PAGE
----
New York state to create pilot project to encourage ER docs to prescribe opioid alternatives
State legislators in New York approved $500,000 in funding to a launch a pilot project that aims to get emergency department doctors to prescribe alternative treatments for pain to reduce their use of opioids.
The New York State Assembly on Monday enacted a budget that included a provision to create the Opioid Alternative Project, a proposal being led by the Iroquois Healthcare Alliance, a trade organization that represents 54 hospitals in upstate New York.
The goal is to improve opioid prescribing practices in hospital EDs, where the prescribing of opioids for acute pain has been a standard practice for years.
But such practices have contributed to an opioid addiction crisis that has shown no signs of waning. According to the state Department of Health, opioid-related deaths in New York rose by 71% from 2010 to 2015. In upstate New York, opioid-related deaths increased by 23% in 2016 with some areas within the region seeing spikes in deaths by more than 50% compared with the previous year.
"Emergency rooms are often the first contact patients have with opioid pain killers," Gary Fitzgerald, president of Iroquois Health Alliance, said in a written statement. "As such, upstate New York hospitals are in a strong position to reduce opioid use, particularly as their ERs provide care for increasing patient populations vulnerable and at risk for opioid abuse and addiction."
The program was adapted from a model conducted by the Colorado Hospital Association in 2017 that included 10 hospitals as part of the Colorado Opioid Safety Collaborative. A 2017 report on the results of that six-month initiative found pilot participants reduced their opioid painkiller prescribing by an average of 36% while increasing prescriptions for alternative pain therapies an average of 31% during the study period.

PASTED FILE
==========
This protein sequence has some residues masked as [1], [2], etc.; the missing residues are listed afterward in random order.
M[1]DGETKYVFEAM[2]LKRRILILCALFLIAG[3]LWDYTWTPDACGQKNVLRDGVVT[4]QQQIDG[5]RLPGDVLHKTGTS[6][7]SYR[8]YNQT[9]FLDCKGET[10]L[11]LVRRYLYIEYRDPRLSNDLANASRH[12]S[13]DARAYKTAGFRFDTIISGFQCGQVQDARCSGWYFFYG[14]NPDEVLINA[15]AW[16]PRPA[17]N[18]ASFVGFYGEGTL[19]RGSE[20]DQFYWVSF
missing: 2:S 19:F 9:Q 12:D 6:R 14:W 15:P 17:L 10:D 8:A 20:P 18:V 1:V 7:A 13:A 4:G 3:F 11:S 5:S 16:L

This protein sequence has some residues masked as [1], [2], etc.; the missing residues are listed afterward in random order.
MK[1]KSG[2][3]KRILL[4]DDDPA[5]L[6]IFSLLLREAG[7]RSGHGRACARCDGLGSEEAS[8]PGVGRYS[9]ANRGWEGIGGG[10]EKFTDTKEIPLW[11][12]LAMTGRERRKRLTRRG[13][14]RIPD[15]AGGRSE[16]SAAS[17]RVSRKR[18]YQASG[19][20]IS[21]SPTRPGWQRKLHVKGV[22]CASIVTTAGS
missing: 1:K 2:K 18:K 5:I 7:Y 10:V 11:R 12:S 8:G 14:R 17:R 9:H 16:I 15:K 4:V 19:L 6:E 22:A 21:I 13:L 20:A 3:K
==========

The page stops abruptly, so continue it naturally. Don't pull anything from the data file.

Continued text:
Between 10 and 15 hospital members of the Iroquois Healthcare Alliance are expected to take part in the pilot, according to Amelia Trigg, communications manager for IHA, but a list of participants has not been completed. She said the project will run for one year, with the planning phase slated to take approximately six months and then another five months of data collection among the participating EDs to monitor each facility's progress.
The New York project's focus is expected to be similar to the program in Colorado in emphasizing the training of clinicians on the use of non-opioid medications to treat pain, like ibuprofen and acetaminophen. A study published last November in JAMA found "no significant differences in pain reduction" for patients in the ED who were given either of those over-the-counter pain relievers compared with those who received opioids.
New York's Opioid Alternative Project is one of the latest of a series of initiatives led by emergency medicine professionals and hospital associations across the country in recent years to address healthcare's role in the opioid abuse epidemic.
Collaborations between hospitals similar to the ones in Colorado and New York have sprung up in states such as Alaska, New Mexico and Massachusetts in recent years. Such programs were largely modeled after an initiative developed by the Washington State Hospital Association in 2012 that was initially set up for facilities to share information with one another to create a standard set of practices to lower the frequency of unnecessary visits.
But in 2014 the program evolved to address opioid prescribing habits coming from the ED by incorporating data from the state's prescription drug monitoring program into hospital electronic health record systems. The result was a 24% average reduction in prescriptions that year among all of the state's EDs.
"Becoming aware of patients' prescription histories really helped them understand what was going with individual patients and help tailor their prescribing a little bit more carefully," said Jennifer Graves, senior vice president of patient safety and quality with the Washington State Hospital Association.
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